Sept. 17, 2016
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Al, the regulations merely specify you say “transfer” instead of “alert” in certain situation. They most emphatically do NOT suggest that you repeat the word “transfer” if asked to explain the bid; indeed that would most most useless.
Sept. 17, 2016
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Steve, that's certainly true when someone writes down a *valid* proof of a theorem, but even then there is the question of the language in which the proof is valid. For example, do statements in the proof quantify only over individuals and not over relations? Unless the proof is written by a logician, there may well be quantification over relations (which makes the proof invalid in first-order logic)–which might or might not be able to be reduced to quantification over individuals, but the author and the readers may not much care.

For example, starting with the field axioms, the statement “F is a field of characteristic zero” can't be expressed in first-order logic, but is quite clear in the language of everyday mathematics, and is used in the statement (and the proof) of many theorems. Sure, you could restate much of the content of such theorems into first-order logic by axiomatizing fields of characteristic zero separately but (a) that requires an infinite number of axioms, and (b) most mathematicians wouldn't do so in practice.
Sept. 15, 2016
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When I have a complicated auction and end up declaring, my partner and I leave our bidding cards on the table until the opening lead is faced, and no opponents ever complain about it. ;)

They also tend not to mind if they have a complicated auction and we ask “leave them out”.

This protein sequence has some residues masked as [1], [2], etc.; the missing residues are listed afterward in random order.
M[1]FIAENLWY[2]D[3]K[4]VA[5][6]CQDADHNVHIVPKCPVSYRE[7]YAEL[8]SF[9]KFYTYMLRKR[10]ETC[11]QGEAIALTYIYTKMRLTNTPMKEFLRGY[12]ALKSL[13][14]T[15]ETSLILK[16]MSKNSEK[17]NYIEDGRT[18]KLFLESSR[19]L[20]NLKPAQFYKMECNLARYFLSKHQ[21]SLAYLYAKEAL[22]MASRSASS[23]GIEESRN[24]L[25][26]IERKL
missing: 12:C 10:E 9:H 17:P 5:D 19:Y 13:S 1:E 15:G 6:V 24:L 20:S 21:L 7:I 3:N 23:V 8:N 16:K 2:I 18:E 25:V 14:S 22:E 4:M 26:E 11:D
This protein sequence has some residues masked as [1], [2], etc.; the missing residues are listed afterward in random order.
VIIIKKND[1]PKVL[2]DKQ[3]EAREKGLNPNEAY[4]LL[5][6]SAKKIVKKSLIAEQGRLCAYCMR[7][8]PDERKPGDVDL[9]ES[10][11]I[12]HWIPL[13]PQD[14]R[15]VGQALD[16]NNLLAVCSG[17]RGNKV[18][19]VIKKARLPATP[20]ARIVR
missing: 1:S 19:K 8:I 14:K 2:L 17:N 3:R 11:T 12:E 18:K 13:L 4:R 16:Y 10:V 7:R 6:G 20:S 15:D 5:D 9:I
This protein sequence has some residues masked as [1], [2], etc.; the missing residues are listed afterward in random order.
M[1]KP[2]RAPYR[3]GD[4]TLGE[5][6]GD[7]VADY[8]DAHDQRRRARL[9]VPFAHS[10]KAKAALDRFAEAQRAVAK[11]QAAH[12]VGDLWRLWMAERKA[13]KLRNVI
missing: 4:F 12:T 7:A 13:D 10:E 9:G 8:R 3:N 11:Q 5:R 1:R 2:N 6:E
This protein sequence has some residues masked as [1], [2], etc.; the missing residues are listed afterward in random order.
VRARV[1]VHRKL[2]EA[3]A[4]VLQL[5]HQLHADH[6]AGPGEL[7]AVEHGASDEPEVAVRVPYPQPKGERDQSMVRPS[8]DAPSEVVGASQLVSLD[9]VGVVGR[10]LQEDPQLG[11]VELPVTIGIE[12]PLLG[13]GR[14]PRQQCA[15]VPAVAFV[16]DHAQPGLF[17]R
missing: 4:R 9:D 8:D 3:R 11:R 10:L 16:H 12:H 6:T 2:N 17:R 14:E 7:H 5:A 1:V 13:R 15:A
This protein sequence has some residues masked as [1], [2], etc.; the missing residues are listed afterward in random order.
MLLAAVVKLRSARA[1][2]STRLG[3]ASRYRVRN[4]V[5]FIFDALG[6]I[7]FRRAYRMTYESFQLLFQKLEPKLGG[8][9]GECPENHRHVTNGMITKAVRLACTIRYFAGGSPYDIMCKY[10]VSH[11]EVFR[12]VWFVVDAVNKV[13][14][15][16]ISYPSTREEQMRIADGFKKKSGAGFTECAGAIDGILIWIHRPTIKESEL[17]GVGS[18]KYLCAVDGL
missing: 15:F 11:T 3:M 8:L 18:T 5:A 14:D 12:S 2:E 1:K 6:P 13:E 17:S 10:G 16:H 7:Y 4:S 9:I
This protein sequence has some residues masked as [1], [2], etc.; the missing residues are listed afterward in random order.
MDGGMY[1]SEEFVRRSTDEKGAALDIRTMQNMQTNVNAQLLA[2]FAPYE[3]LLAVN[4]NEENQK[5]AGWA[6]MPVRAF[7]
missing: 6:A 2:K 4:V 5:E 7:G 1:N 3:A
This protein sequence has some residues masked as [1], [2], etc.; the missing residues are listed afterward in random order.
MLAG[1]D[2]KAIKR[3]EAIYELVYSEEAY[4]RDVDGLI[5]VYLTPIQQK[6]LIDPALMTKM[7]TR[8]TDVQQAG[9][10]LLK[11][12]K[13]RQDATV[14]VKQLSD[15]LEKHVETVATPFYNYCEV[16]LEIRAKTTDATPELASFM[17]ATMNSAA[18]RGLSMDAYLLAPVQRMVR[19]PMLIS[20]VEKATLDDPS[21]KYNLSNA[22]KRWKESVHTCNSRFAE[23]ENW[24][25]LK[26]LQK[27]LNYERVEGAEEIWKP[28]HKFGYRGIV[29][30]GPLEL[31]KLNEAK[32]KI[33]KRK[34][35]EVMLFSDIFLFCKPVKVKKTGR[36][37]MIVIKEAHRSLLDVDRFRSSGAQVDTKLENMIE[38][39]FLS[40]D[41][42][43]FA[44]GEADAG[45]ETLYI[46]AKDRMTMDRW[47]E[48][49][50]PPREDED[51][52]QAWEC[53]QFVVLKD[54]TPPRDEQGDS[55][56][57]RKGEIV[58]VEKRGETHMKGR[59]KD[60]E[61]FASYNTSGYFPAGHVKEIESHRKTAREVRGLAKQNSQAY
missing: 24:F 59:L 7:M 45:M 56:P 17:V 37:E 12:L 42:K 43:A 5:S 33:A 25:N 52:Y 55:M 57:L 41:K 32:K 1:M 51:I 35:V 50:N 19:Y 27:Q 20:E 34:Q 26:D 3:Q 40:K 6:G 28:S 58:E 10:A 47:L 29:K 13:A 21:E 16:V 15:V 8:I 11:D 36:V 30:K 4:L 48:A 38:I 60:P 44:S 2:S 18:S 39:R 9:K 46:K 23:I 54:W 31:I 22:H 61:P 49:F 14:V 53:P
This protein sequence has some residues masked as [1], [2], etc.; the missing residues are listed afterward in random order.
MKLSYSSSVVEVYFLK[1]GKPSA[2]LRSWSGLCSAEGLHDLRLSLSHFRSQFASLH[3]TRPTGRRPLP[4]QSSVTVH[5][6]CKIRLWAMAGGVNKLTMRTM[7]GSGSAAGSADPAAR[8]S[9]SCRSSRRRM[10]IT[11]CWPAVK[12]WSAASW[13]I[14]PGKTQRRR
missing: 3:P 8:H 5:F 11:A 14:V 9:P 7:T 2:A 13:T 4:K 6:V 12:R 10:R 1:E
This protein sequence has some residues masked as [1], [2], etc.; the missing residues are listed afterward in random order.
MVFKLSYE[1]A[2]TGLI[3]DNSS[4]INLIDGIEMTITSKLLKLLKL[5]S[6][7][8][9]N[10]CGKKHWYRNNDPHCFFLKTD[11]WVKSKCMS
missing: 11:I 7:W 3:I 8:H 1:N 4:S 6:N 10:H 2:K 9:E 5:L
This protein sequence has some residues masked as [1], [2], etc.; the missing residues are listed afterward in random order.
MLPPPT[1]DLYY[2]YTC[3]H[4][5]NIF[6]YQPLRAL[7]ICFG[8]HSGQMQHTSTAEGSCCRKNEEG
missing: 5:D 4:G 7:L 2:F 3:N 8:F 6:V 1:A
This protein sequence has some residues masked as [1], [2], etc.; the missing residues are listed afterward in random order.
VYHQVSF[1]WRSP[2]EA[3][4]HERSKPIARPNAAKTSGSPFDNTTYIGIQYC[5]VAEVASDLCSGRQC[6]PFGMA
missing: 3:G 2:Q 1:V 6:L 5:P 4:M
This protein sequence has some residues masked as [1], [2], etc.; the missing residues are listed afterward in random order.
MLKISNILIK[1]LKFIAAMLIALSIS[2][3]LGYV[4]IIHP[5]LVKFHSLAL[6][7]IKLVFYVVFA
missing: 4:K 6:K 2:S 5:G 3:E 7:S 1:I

Sept. 15, 2016
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In any event, as a practical matter, if the RA is going to tell them they have agreements they don't actually have, it at least needs to tell them when they no longer have the agreements they don't actually have, so they know when it's safe to remove them from their card.
Sept. 15, 2016
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But they never changed their methods, which never involved having an agreement to open light in 3rd seat. As a result of a couple of psychs, they were forced to add something to their card that was not part of their agreed methods. If the regulator authorities force them to do that, why shouldn't they use it to their best advantage?
Sept. 15, 2016
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The regulating authorities would also need to worry about the opposite problem: Suppose a partnership opens light a couple of times in 3rd seat, so then they add it to their card because they are told they “have to”, but they never do it again. And now opponents may be playing suboptimal methods against their (completely normal) third seat openers.
Sept. 14, 2016
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Ray, so you mean out-of-turn light third-seat openers?

(Sorry, it's been a while since I played in a club game, so I guess I should ask if that's still what they're like.)
Sept. 13, 2016
Christopher Monsour edited this comment Sept. 13, 2016